And so she came, and came and came … ad infinitum, it seems. Is this what relationships are all about? I’ve been labouring under a misapprehension all these years … Indeed Pamela Stephenson – who now describes herself as a ‘Sexologist’ – wow, when did YOU come (pardon the pun) by that trade Pam? The last I heard you were a comedienne, but I’m digressing; Pammy commented that plainly Anastasia (more on the names later) was faking as no woman comes that often. Now that would be interesting to open up for discussion, but I imagine Cosmo has already been there.

Interestingly the real BDSM devotees that were interviewed on the documentary dissed EL’s version of it all, saying that no true BDSM relationship would countenance the submissive partner being spanked until they actually needed pain killers – as Anastasia does on one occasion. Apparently, the role allocation is also unrepresentative of the BDSM community – generally it is the woman who is the dominatrix and the man who wants to submit. The theory that was being expounded by several of the interviewees was that women respond to the content of 50 shades because, in a society where women have to work hard to be independent, organised and competitive in the boardroom, they relish the idea of being able to relinquish control in the bedroom. Maybe – but relinquishing control only occurs happily in a relationship where trust, equality and tenderness are paramount, not submission and control. Any general or BDSM relationship exponent would tell you that.

So what genre would I describe this 50 shades of something as? Well, if agents and publishers go on so little as the first page and a half and a brief synopsis, so will I: first the names. Anastasia Steele and Christian Grey – apart from suggestions in the documentary that the male protagonist’s (I can’t believe I’ve called him that) name was derived from a film already made, aren’t they pure Mills and Boon nonsense? Then there’s the coy, twee language; ‘the ‘down there’ and descriptions like one of Anastasia’s orgasms (who knows which one …) ‘shattering her into a million pieces’. Christian’s cock is Anastasia’s ‘very own Christian Grey popsicle’. I can only use teenage speak to respond to that – OMG – really? Pathetic (the language, not the cock – that is said to be HUGE). And intelligent women and men all over the world in their millions are reading this? I can’t actually decide on the right genre now I have to, maybe we should create another one – although I don’t want to be insulting.

So, some of you reading this will say ‘she is just jealous of EL’s success’. Not at all. As an entrepreneur myself – as well as a writer, I applaud anyone who makes it big with an idea. Well done for the achievement EL – and I wish you many more millions of success – although what you are going to do with it beats me. The dumpy little housewife/mum who was being interviewed on American TV in the documentary claimed to only want a new kitchen and to have bought a new Volkswagon car with it so far. She steadfastly refused to admit whether she had actually tried out the many forms of spanking, bondage, whipping, nipple clamps – BDSM in its entirety, in fact – simpering that the internet was a very good research tool…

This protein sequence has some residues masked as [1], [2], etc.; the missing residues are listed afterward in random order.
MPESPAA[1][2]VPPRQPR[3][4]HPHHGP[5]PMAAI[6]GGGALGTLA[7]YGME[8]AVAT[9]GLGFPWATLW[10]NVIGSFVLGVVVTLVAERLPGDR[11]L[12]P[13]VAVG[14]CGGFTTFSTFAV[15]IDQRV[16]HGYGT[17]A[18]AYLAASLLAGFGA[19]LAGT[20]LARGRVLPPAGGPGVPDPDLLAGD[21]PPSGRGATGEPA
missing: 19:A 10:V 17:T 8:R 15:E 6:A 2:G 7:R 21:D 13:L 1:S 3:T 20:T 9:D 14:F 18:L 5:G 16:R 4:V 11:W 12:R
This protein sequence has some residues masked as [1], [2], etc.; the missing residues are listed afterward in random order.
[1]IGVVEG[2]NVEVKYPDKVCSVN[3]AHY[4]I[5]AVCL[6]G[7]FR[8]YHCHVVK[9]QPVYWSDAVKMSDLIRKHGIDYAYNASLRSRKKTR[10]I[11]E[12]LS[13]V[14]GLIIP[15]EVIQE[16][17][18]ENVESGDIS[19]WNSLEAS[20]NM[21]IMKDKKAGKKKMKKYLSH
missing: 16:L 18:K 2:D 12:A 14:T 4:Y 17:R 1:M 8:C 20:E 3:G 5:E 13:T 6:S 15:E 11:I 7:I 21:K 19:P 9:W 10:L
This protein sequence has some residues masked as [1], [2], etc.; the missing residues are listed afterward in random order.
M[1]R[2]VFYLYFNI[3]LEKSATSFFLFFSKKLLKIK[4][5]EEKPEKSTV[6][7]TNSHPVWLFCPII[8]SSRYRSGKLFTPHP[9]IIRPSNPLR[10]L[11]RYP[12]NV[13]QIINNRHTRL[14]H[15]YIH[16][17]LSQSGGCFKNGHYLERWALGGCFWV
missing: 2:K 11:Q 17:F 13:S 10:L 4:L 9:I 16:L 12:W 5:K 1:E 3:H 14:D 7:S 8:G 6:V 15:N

No, what I object to is this: women suffered and fought, were killed and maimed to give other women equality. We now claim to be working hard to achieve and maintain that in our society. We deplore any kind of oppression or abuse and yet this trilogy of books is glamorising – even glorifying the submission of a vulnerable woman – still a virgin at 21 so naive and unwordly in the extreme, and the media and the publishing world are promoting it – all for the sake of the big bucks; cynicism and betrayal in the extreme. Betrayal? Well, not only is it a betrayal of the great women in our history who have fought for us to have the right to say no and be believed – the suffragettes and the women who have forged a path for us to follow at their own personal expense, it also thrusts a pile of badly written sloppy porn on the reading public at large, when there are hundreds of thousands of unknown TALENTED authors out there, struggling to even be read by an agent or a publisher. They are the people who have talent pouring out of them, but they do not write what purports to be sexual fantasy, they do not write sensationalism, they write eloquent, well thought out, meaningful pieces that have something to say to the soul.

If you want something really useful to do with your millions EL, since you don’t seem to have the vision to think of anything better than a new kitchen or car, do something to help the struggling debut authors to be acknowledged and give the reading world a chance to read good fiction not mediocre porn.

Back to the real world next time and the rest of the E-publishing review …

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Where you’ll find lots more to read and information when my books are published.

Debbie Martin